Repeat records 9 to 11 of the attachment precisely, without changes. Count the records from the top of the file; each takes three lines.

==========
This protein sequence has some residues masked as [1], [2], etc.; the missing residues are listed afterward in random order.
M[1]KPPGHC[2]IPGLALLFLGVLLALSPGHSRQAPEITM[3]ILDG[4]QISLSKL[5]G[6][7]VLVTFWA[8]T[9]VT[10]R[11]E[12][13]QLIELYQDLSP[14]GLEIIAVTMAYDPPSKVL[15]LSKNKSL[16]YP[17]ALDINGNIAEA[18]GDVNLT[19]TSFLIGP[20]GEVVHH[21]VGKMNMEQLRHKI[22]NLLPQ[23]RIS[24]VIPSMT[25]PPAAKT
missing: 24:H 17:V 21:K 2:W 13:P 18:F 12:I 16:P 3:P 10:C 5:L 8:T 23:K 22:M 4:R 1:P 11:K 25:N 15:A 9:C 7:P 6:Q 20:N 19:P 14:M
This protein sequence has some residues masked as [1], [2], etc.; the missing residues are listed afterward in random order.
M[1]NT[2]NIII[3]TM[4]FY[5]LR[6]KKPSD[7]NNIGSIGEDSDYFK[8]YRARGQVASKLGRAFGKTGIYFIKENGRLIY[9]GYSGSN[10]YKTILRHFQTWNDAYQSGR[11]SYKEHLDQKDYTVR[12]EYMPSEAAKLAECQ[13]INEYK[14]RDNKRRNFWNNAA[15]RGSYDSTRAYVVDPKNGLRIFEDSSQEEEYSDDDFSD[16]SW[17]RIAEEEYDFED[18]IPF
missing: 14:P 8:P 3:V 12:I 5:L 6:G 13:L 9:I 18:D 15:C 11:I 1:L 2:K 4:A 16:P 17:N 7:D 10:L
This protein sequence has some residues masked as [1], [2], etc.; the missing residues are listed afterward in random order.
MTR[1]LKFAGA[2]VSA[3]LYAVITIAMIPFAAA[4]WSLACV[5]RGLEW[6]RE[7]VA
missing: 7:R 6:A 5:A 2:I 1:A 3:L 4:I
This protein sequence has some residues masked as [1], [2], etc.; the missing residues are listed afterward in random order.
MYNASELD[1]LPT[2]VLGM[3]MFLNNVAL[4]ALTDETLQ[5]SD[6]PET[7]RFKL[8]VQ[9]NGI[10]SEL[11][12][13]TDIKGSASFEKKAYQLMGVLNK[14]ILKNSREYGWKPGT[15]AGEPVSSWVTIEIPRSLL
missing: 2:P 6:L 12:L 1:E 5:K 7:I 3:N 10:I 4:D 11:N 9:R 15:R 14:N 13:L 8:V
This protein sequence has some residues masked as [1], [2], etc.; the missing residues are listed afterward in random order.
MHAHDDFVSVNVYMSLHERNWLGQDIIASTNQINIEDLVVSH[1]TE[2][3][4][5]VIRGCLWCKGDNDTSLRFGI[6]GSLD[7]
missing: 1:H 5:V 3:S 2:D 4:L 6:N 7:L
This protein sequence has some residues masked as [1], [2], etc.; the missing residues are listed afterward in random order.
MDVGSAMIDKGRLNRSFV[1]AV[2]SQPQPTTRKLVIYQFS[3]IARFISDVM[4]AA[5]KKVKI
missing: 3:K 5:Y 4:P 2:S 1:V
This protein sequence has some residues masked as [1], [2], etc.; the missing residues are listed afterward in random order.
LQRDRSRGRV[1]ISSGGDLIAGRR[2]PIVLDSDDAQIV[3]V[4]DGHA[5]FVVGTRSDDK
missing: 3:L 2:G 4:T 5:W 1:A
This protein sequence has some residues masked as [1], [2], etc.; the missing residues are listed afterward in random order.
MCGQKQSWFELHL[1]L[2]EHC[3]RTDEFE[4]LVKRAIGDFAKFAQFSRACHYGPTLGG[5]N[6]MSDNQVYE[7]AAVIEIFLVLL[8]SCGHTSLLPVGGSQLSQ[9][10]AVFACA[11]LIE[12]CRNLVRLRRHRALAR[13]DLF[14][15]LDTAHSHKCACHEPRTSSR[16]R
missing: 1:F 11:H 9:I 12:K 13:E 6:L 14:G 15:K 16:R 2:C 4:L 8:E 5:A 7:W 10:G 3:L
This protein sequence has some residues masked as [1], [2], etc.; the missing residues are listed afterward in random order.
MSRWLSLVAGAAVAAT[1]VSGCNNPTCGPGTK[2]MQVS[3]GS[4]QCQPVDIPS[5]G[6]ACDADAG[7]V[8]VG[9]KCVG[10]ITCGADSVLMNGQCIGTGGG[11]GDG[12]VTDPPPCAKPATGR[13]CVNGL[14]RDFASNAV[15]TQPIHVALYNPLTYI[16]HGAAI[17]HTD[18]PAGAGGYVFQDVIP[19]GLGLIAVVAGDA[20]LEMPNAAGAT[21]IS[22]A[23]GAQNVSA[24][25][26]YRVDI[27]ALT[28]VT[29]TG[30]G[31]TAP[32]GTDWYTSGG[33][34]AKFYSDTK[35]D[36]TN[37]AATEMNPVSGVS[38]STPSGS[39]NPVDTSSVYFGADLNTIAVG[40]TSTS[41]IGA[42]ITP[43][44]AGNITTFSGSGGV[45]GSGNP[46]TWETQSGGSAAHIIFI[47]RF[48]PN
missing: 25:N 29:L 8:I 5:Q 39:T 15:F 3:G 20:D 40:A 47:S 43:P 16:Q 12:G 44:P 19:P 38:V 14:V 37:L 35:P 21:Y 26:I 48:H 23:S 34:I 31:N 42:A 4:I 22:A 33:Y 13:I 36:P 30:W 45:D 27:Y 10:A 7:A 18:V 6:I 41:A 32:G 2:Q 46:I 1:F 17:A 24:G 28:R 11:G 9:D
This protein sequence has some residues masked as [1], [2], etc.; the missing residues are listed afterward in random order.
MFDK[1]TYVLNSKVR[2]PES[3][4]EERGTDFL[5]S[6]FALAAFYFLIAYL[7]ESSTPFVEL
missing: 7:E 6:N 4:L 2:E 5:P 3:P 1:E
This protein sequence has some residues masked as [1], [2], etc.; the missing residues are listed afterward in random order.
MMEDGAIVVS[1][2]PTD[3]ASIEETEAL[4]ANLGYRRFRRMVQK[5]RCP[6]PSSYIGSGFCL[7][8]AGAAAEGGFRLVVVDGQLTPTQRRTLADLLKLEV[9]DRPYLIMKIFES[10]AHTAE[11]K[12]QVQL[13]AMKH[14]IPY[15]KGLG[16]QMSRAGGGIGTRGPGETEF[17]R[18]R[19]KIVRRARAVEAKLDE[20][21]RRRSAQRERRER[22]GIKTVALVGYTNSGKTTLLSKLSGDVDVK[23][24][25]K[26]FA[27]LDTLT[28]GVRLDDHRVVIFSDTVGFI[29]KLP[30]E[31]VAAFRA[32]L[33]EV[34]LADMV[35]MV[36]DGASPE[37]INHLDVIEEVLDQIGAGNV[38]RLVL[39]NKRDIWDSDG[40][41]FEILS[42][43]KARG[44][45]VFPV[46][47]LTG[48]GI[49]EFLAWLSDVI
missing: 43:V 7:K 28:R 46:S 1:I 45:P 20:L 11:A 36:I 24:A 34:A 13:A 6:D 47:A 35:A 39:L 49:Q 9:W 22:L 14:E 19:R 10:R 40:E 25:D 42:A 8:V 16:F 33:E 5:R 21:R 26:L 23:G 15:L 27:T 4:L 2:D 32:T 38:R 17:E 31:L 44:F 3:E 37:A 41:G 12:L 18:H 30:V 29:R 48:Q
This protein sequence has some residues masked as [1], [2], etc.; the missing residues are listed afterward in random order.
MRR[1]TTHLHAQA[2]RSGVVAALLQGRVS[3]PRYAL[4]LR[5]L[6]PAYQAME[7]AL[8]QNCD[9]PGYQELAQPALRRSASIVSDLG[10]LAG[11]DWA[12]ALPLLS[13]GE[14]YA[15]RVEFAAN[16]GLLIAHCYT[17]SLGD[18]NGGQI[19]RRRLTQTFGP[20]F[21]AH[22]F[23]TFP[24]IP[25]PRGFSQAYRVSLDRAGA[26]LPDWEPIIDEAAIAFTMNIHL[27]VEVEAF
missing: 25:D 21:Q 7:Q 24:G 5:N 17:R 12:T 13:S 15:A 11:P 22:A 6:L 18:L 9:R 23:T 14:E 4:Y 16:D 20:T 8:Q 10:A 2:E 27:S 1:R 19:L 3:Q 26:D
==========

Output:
This protein sequence has some residues masked as [1], [2], etc.; the missing residues are listed afterward in random order.
MSRWLSLVAGAAVAAT[1]VSGCNNPTCGPGTK[2]MQVS[3]GS[4]QCQPVDIPS[5]G[6]ACDADAG[7]V[8]VG[9]KCVG[10]ITCGADSVLMNGQCIGTGGG[11]GDG[12]VTDPPPCAKPATGR[13]CVNGL[14]RDFASNAV[15]TQPIHVALYNPLTYI[16]HGAAI[17]HTD[18]PAGAGGYVFQDVIP[19]GLGLIAVVAGDA[20]LEMPNAAGAT[21]IS[22]A[23]GAQNVSA[24][25][26]YRVDI[27]ALT[28]VT[29]TG[30]G[31]TAP[32]GTDWYTSGG[33][34]AKFYSDTK[35]D[36]TN[37]AATEMNPVSGVS[38]STPSGS[39]NPVDTSSVYFGADLNTIAVG[40]TSTS[41]IGA[42]ITP[43][44]AGNITTFSGSGGV[45]GSGNP[46]TWETQSGGSAAHIIFI[47]RF[48]PN
missing: 25:N 29:L 8:I 5:Q 39:T 15:F 3:G 20:D 40:A 47:S 43:P 16:Q 12:G 44:P 19:P 38:V 14:V 37:L 35:P 21:Y 26:I 48:H 23:S 34:I 31:N 42:A 4:I 22:A 33:Y 13:I 36:P 30:W 45:D 27:Y 10:A 7:A 18:V 6:I 41:A 32:G 2:Q 46:I 1:F 17:A 24:G 28:R 11:G 9:D
This protein sequence has some residues masked as [1], [2], etc.; the missing residues are listed afterward in random order.
MFDK[1]TYVLNSKVR[2]PES[3][4]EERGTDFL[5]S[6]FALAAFYFLIAYL[7]ESSTPFVEL
missing: 7:E 6:N 4:L 2:E 5:P 3:P 1:E
This protein sequence has some residues masked as [1], [2], etc.; the missing residues are listed afterward in random order.
MMEDGAIVVS[1][2]PTD[3]ASIEETEAL[4]ANLGYRRFRRMVQK[5]RCP[6]PSSYIGSGFCL[7][8]AGAAAEGGFRLVVVDGQLTPTQRRTLADLLKLEV[9]DRPYLIMKIFES[10]AHTAE[11]K[12]QVQL[13]AMKH[14]IPY[15]KGLG[16]QMSRAGGGIGTRGPGETEF[17]R[18]R[19]KIVRRARAVEAKLDE[20][21]RRRSAQRERRER[22]GIKTVALVGYTNSGKTTLLSKLSGDVDVK[23][24][25]K[26]FA[27]LDTLT[28]GVRLDDHRVVIFSDTVGFI[29]KLP[30]E[31]VAAFRA[32]L[33]EV[34]LADMV[35]MV[36]DGASPE[37]INHLDVIEEVLDQIGAGNV[38]RLVL[39]NKRDIWDSDG[40][41]FEILS[42][43]KARG[44][45]VFPV[46][47]LTG[48]GI[49]EFLAWLSDVI
missing: 43:V 7:K 28:R 46:S 1:I 45:P 20:L 11:A 36:I 24:A 34:A 13:A 6:D 47:A 35:A 39:L 49:Q 9:W 22:L 14:E 19:R 10:R 40:E 25:D 42:A 8:V 16:F 33:E 5:R 21:R 26:L 23:G 15:L 27:T 4:L 2:D 32:T 38:R 17:E 31:L 44:F 3:E 37:A 41:G 12:L 18:H 30:V 29:R 48:Q